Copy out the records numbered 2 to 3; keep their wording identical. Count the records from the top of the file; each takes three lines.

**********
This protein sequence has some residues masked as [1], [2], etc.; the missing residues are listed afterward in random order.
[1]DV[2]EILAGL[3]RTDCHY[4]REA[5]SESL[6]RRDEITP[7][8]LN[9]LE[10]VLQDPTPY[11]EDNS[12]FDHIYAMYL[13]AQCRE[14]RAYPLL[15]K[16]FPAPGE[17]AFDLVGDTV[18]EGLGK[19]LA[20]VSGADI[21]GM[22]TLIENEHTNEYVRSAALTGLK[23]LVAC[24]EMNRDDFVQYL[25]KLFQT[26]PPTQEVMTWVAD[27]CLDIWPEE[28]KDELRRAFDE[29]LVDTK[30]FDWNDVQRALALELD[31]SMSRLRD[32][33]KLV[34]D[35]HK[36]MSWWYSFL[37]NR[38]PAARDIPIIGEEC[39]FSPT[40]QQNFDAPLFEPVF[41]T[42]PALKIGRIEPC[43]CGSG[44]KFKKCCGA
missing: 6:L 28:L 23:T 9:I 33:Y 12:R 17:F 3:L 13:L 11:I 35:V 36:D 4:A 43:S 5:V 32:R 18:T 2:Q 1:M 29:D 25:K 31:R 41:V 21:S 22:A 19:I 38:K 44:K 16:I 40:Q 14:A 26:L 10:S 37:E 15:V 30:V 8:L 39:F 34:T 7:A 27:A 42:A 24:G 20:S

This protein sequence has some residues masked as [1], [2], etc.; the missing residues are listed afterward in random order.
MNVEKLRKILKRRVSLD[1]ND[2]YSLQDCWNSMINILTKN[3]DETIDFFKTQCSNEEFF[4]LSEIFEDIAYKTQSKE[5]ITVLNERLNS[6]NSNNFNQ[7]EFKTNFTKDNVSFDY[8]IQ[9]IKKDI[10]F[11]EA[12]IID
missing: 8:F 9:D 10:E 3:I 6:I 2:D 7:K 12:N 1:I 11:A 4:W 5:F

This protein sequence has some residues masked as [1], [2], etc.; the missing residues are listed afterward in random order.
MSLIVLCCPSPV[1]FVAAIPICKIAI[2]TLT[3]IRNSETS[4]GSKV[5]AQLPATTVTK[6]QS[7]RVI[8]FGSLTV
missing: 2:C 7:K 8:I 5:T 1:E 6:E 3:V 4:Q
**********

This protein sequence has some residues masked as [1], [2], etc.; the missing residues are listed afterward in random order.
MNVEKLRKILKRRVSLD[1]ND[2]YSLQDCWNSMINILTKN[3]DETIDFFKTQCSNEEFF[4]LSEIFEDIAYKTQSKE[5]ITVLNERLNS[6]NSNNFNQ[7]EFKTNFTKDNVSFDY[8]IQ[9]IKKDI[10]F[11]EA[12]IID
missing: 8:F 9:D 10:E 3:I 6:I 2:D 7:K 12:N 1:I 11:A 4:W 5:F

This protein sequence has some residues masked as [1], [2], etc.; the missing residues are listed afterward in random order.
MSLIVLCCPSPV[1]FVAAIPICKIAI[2]TLT[3]IRNSETS[4]GSKV[5]AQLPATTVTK[6]QS[7]RVI[8]FGSLTV
missing: 2:C 7:K 8:I 5:T 1:E 6:E 3:V 4:Q